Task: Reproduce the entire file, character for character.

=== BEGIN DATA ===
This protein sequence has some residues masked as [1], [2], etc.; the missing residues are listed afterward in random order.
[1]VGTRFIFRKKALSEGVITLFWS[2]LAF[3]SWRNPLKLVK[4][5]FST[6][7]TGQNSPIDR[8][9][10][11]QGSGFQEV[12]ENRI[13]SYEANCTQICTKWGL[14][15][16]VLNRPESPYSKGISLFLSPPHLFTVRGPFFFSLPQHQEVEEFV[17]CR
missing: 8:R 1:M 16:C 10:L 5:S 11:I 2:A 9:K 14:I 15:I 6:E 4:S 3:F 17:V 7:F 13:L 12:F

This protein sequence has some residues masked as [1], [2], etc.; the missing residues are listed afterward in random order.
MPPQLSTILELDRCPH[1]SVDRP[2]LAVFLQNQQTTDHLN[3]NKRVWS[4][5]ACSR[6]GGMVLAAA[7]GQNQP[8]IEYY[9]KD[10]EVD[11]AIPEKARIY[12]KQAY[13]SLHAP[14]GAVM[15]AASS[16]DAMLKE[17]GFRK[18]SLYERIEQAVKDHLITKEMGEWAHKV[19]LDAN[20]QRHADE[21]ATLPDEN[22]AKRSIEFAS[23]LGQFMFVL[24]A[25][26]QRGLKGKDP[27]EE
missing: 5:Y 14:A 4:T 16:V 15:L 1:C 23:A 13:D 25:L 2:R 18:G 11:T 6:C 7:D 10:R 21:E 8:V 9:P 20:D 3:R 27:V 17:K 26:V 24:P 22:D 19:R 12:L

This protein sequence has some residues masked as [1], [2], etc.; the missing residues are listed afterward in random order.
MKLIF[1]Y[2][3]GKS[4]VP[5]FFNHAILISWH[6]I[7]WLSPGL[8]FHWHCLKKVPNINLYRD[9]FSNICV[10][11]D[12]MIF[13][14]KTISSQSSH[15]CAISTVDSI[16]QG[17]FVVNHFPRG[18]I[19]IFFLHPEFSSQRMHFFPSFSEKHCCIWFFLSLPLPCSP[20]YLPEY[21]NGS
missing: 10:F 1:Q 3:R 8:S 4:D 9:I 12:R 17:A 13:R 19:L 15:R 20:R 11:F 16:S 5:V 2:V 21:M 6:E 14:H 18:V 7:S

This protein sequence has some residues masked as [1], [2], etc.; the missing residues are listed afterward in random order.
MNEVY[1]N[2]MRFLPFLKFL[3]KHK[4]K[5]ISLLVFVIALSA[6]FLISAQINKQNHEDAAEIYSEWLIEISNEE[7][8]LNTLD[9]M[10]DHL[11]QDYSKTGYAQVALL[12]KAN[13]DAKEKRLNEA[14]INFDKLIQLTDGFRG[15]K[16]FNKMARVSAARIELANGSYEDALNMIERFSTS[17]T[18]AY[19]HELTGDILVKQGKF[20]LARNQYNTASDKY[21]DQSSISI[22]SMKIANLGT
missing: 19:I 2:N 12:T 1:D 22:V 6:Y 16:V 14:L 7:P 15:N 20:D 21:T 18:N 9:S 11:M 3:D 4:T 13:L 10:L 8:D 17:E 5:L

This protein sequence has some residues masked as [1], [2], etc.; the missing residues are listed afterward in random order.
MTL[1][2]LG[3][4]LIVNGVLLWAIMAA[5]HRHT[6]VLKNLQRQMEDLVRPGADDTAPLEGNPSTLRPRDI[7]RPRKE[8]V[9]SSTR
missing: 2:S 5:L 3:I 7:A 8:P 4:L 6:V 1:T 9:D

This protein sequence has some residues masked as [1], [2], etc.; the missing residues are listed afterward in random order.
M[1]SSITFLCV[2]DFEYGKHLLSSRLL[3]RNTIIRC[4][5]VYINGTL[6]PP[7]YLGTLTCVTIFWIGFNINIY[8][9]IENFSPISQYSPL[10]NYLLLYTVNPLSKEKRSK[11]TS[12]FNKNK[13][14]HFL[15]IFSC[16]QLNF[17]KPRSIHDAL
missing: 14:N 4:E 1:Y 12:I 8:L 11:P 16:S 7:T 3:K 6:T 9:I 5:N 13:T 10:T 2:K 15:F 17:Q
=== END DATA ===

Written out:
This protein sequence has some residues masked as [1], [2], etc.; the missing residues are listed afterward in random order.
[1]VGTRFIFRKKALSEGVITLFWS[2]LAF[3]SWRNPLKLVK[4][5]FST[6][7]TGQNSPIDR[8][9][10][11]QGSGFQEV[12]ENRI[13]SYEANCTQICTKWGL[14][15][16]VLNRPESPYSKGISLFLSPPHLFTVRGPFFFSLPQHQEVEEFV[17]CR
missing: 8:R 1:M 16:C 10:L 5:S 11:I 2:A 9:K 14:I 15:I 6:E 4:S 3:F 17:V 7:F 13:L 12:F

This protein sequence has some residues masked as [1], [2], etc.; the missing residues are listed afterward in random order.
MPPQLSTILELDRCPH[1]SVDRP[2]LAVFLQNQQTTDHLN[3]NKRVWS[4][5]ACSR[6]GGMVLAAA[7]GQNQP[8]IEYY[9]KD[10]EVD[11]AIPEKARIY[12]KQAY[13]SLHAP[14]GAVM[15]AASS[16]DAMLKE[17]GFRK[18]SLYERIEQAVKDHLITKEMGEWAHKV[19]LDAN[20]QRHADE[21]ATLPDEN[22]AKRSIEFAS[23]LGQFMFVL[24]A[25][26]QRGLKGKDP[27]EE
missing: 5:Y 14:A 4:T 16:V 15:L 1:C 23:A 13:D 25:L 2:R 18:G 11:T 6:C 7:D 10:R 21:E 8:V 9:P 20:D 3:R 27:V 17:K 26:V 24:P 22:D 19:R 12:L

This protein sequence has some residues masked as [1], [2], etc.; the missing residues are listed afterward in random order.
MKLIF[1]Y[2][3]GKS[4]VP[5]FFNHAILISWH[6]I[7]WLSPGL[8]FHWHCLKKVPNINLYRD[9]FSNICV[10][11]D[12]MIF[13][14]KTISSQSSH[15]CAISTVDSI[16]QG[17]FVVNHFPRG[18]I[19]IFFLHPEFSSQRMHFFPSFSEKHCCIWFFLSLPLPCSP[20]YLPEY[21]NGS
missing: 10:F 1:Q 3:R 8:S 4:D 9:I 12:R 17:A 13:R 19:L 15:R 20:R 11:F 16:S 5:V 2:V 21:M 6:E 14:H 18:V 7:S

This protein sequence has some residues masked as [1], [2], etc.; the missing residues are listed afterward in random order.
MNEVY[1]N[2]MRFLPFLKFL[3]KHK[4]K[5]ISLLVFVIALSA[6]FLISAQINKQNHEDAAEIYSEWLIEISNEE[7][8]LNTLD[9]M[10]DHL[11]QDYSKTGYAQVALL[12]KAN[13]DAKEKRLNEA[14]INFDKLIQLTDGFRG[15]K[16]FNKMARVSAARIELANGSYEDALNMIERFSTS[17]T[18]AY[19]HELTGDILVKQGKF[20]LARNQYNTASDKY[21]DQSSISI[22]SMKIANLGT
missing: 19:I 2:N 12:T 1:D 22:V 6:Y 16:V 14:L 7:P 15:N 20:D 21:T 18:N 9:S 11:M 3:D 4:T 13:L 10:L 8:D 17:E 5:L

This protein sequence has some residues masked as [1], [2], etc.; the missing residues are listed afterward in random order.
MTL[1][2]LG[3][4]LIVNGVLLWAIMAA[5]HRHT[6]VLKNLQRQMEDLVRPGADDTAPLEGNPSTLRPRDI[7]RPRKE[8]V[9]SSTR
missing: 2:S 5:L 3:I 7:A 8:P 4:L 6:V 1:T 9:D

This protein sequence has some residues masked as [1], [2], etc.; the missing residues are listed afterward in random order.
M[1]SSITFLCV[2]DFEYGKHLLSSRLL[3]RNTIIRC[4][5]VYINGTL[6]PP[7]YLGTLTCVTIFWIGFNINIY[8][9]IENFSPISQYSPL[10]NYLLLYTVNPLSKEKRSK[11]TS[12]FNKNK[13][14]HFL[15]IFSC[16]QLNF[17]KPRSIHDAL
missing: 14:N 4:E 1:Y 12:I 8:L 11:P 16:S 7:T 3:K 6:T 9:I 5:N 13:T 10:T 2:K 15:F 17:Q